For six years, the Ionic Breeze Quadra air purifier was Sharper Image Corp.'s (SHRP ) primo money machine, contributing an estimated 40% to 50% of the gadget retailer's sales. Now, the danger of relying too heavily on one hit product is becoming clear.
As rivals pile into the market, demand is slowing for the $350 Ionic Breeze, say analysts. That has left Sharper Image scrambling to come up with a hot new gadget to replace it, even as costs are rising and efforts to boost sales by diversifying into wholesale are slashing margins. The result: tumbling earnings and a host of unhappy shareholders. Since early August, when Sharper Image warned that earnings would come in lower than expected, the stock has fallen 29%, to $18.81.
Execs, who declined to comment for this story, have insisted they have the right product mix to get back on track. But analyst Gary Holdsworth of Wedbush Morgan Securities Inc., warns the stores lack a "must-have" gadget. "We'll see a lull until that happens," he says.
It's quite a reversal for the nation's premier purveyor of high-end gizmos. Founded in San Francisco 27 years ago, the company established itself in the '80s with fogless mirrors and waterproof shower radios. In the late '90s it cashed in on the Razor scooter fad. When that faded, Sharper Image was ready with the Ionic Breeze -- which helped double annual sales to $647.5 million between 1999 and 2003. But with troubles mounting, the company announced on Aug. 19 that same-store sales grew a meager 1% in the second quarter. And despite a 20% sales increase, net income fell 16%, to $676,000. For the year, W.R. Hambrecht & Co. estimates net income will rise just 4.9%, to $26.5 million -- a far cry from the 58% jump in earnings in 2003.
Sharper Image's biggest problem is that its purifier has run into a buzzsaw of competition. Direct rival Brookstone (BKST ) is selling its new Pure-Ion UV air purifier for $300; Home Depot (HD ) and RadioShack (RSH ) are selling their own versions for $200. In an effort to goose sales, Sharper Image came up with an easier-to-clean model. But it costs $400.
It doesn't help that Consumers Union gave the purifier poor reviews in 2002 and 2003. Sharper Image sued the research group last year, alleging product disparagement. In a July 30 court brief, Consumers Union says its reviews were "truthful and accurate" and that "Sharper Image presents no evidence to show that Consumers Union's conclusions are false or unfounded."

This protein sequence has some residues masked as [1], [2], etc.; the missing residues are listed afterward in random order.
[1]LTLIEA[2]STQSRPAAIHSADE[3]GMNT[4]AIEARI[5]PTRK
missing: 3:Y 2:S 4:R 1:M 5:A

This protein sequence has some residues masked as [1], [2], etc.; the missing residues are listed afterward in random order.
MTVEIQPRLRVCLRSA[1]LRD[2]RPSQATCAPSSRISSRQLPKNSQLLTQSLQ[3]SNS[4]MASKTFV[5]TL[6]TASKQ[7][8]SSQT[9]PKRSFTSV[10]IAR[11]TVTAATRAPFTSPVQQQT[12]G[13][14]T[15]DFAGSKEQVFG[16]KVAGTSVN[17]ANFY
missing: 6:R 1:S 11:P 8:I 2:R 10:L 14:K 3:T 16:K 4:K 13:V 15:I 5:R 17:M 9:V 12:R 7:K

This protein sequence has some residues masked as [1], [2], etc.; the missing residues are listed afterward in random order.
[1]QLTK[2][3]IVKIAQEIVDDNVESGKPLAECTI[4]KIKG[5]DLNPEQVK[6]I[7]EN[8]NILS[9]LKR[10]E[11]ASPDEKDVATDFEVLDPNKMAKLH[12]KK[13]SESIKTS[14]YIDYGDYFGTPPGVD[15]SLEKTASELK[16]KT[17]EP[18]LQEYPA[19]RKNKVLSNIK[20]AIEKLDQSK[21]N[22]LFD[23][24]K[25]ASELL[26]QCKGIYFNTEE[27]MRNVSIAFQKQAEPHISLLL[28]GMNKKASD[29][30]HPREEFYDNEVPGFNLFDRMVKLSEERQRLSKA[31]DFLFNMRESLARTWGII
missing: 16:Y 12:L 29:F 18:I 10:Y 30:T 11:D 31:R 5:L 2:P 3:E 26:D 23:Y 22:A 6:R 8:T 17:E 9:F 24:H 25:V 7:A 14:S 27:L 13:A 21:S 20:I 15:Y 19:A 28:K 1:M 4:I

The troubles with the Ionic Breeze come at a time when Sharper Image is relying more on its lower-margin wholesale business. The retailer began putting its products in department stores and the likes of Bed Bath & Beyond (BBBY ) and Circuit City in the mid-1990s. The aim was to get the Sharper Image name in front of more shoppers. Now wholesale sales are growing much faster than the rest of the company; in the second quarter, the wholesale unit accounted for 10.7% of sales, up from 3.8% the prior year. That's led some analysts to question whether Sharper Image is merely cannibalizing itself.
Sharper Image insists it has the products to turn things around. After the August earnings announcement, CEO Richard Thalheimer said sales of the $800 iJoy Turbo 2 massage chair and a line of Dyson brand vacuum cleaners remain strong. But those products, available elsewhere, aren't nearly as profitable as items such as the Ionic Breeze that are sold exclusively at Sharper Image.
To top it off, costs are rising. With TV airtime rates way up because of the avalanche of election-related advertising, the company is instead trying to boost catalog circulation by 8% to 10%. Sharper Image is betting that putting more money into the catalogs will be worth it. "The stores look great; the products look great," Thalheimer insisted in August. But if customers don't bite, he could be stuck with more than a few air purifiers after the holidays.
By Louise Lee in San Mateo, Calif.